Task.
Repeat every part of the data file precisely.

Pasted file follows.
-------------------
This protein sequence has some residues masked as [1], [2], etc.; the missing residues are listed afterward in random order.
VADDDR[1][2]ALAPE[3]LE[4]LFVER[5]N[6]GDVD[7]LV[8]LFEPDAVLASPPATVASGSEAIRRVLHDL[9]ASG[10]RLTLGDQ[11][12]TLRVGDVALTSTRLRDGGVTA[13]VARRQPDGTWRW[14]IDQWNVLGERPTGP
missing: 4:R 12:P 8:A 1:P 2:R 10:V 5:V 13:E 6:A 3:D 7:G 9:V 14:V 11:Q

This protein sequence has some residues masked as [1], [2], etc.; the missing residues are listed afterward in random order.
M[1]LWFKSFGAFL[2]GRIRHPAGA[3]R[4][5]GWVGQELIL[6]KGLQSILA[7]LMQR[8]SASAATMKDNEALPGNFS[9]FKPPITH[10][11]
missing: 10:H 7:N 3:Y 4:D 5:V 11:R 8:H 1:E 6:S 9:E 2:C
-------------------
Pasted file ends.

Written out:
This protein sequence has some residues masked as [1], [2], etc.; the missing residues are listed afterward in random order.
VADDDR[1][2]ALAPE[3]LE[4]LFVER[5]N[6]GDVD[7]LV[8]LFEPDAVLASPPATVASGSEAIRRVLHDL[9]ASG[10]RLTLGDQ[11][12]TLRVGDVALTSTRLRDGGVTA[13]VARRQPDGTWRW[14]IDQWNVLGERPTGP
missing: 4:R 12:P 8:A 1:P 2:R 10:V 5:V 13:E 6:A 3:D 7:G 9:V 14:V 11:Q

This protein sequence has some residues masked as [1], [2], etc.; the missing residues are listed afterward in random order.
M[1]LWFKSFGAFL[2]GRIRHPAGA[3]R[4][5]GWVGQELIL[6]KGLQSILA[7]LMQR[8]SASAATMKDNEALPGNFS[9]FKPPITH[10][11]
missing: 10:H 7:N 3:Y 4:D 5:V 11:R 8:H 1:E 6:S 9:E 2:C